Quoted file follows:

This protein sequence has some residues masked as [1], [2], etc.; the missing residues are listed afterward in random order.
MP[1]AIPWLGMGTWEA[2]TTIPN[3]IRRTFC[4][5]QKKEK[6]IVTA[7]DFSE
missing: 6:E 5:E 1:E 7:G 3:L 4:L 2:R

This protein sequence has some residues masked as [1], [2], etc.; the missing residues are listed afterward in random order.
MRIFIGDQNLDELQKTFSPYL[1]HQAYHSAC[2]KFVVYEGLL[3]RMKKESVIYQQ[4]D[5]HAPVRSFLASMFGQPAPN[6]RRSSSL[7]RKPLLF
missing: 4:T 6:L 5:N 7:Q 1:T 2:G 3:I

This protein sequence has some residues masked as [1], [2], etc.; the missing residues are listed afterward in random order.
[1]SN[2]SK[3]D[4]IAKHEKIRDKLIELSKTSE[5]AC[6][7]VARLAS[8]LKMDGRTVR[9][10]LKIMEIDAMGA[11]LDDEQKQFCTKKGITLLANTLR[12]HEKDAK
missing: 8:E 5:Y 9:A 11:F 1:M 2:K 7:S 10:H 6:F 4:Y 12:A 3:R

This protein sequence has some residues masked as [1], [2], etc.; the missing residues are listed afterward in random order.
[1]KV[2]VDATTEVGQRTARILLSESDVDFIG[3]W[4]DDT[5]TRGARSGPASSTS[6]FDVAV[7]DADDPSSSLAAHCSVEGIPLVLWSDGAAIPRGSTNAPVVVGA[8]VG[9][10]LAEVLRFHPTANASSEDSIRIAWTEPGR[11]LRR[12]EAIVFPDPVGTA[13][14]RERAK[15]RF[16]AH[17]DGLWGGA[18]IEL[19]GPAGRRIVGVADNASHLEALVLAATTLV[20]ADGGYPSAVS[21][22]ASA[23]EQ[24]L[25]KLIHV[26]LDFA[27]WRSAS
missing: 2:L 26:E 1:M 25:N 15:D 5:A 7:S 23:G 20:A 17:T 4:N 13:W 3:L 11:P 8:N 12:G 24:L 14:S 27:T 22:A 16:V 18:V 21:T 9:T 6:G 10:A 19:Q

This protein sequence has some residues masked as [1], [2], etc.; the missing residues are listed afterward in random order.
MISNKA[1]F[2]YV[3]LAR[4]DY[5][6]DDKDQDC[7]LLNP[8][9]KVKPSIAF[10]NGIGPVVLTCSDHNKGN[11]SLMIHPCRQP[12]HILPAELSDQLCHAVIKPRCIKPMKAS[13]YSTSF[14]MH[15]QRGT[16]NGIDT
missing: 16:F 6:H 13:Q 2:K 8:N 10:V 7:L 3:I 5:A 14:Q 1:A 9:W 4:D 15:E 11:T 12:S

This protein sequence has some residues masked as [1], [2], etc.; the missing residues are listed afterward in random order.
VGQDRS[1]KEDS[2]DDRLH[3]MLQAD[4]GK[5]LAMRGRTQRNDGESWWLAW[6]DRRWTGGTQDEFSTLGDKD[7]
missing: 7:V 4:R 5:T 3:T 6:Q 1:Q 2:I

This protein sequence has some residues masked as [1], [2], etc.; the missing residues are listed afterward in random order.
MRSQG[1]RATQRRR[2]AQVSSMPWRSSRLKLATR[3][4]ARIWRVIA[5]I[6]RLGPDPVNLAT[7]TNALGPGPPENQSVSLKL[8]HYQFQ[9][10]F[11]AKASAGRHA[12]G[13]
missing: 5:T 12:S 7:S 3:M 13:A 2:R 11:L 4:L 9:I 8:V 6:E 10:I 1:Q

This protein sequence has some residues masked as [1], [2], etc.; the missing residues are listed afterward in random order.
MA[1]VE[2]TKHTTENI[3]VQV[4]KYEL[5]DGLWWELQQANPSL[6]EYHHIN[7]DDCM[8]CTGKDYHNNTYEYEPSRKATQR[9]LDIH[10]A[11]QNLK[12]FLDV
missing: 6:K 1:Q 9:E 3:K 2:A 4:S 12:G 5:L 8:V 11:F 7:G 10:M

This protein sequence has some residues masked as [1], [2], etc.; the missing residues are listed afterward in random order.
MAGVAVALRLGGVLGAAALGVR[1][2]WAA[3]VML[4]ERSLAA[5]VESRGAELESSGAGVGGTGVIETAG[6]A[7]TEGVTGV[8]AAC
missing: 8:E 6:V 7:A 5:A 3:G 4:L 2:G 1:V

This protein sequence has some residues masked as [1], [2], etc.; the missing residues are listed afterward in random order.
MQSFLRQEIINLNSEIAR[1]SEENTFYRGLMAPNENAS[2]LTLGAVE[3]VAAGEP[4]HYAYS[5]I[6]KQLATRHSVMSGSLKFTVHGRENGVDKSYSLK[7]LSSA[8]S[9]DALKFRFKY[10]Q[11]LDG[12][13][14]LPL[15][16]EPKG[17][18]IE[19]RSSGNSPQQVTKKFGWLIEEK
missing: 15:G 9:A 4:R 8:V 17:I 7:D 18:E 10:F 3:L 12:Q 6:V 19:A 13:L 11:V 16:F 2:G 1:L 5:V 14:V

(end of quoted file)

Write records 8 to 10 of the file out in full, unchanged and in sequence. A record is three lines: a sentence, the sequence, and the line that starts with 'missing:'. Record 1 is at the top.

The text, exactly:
This protein sequence has some residues masked as [1], [2], etc.; the missing residues are listed afterward in random order.
MA[1]VE[2]TKHTTENI[3]VQV[4]KYEL[5]DGLWWELQQANPSL[6]EYHHIN[7]DDCM[8]CTGKDYHNNTYEYEPSRKATQR[9]LDIH[10]A[11]QNLK[12]FLDV
missing: 6:K 1:Q 9:E 3:K 2:A 4:S 12:G 5:L 8:V 11:F 7:G 10:M

This protein sequence has some residues masked as [1], [2], etc.; the missing residues are listed afterward in random order.
MAGVAVALRLGGVLGAAALGVR[1][2]WAA[3]VML[4]ERSLAA[5]VESRGAELESSGAGVGGTGVIETAG[6]A[7]TEGVTGV[8]AAC
missing: 8:E 6:V 7:A 5:A 3:G 4:L 2:G 1:V

This protein sequence has some residues masked as [1], [2], etc.; the missing residues are listed afterward in random order.
MQSFLRQEIINLNSEIAR[1]SEENTFYRGLMAPNENAS[2]LTLGAVE[3]VAAGEP[4]HYAYS[5]I[6]KQLATRHSVMSGSLKFTVHGRENGVDKSYSLK[7]LSSA[8]S[9]DALKFRFKY[10]Q[11]LDG[12][13][14]LPL[15][16]EPKG[17][18]IE[19]RSSGNSPQQVTKKFGWLIEEK
missing: 15:G 9:A 4:R 8:V 17:I 7:D 18:E 10:F 3:L 12:Q 6:V 19:A 13:L 11:V 16:F 2:G 1:L 5:V 14:V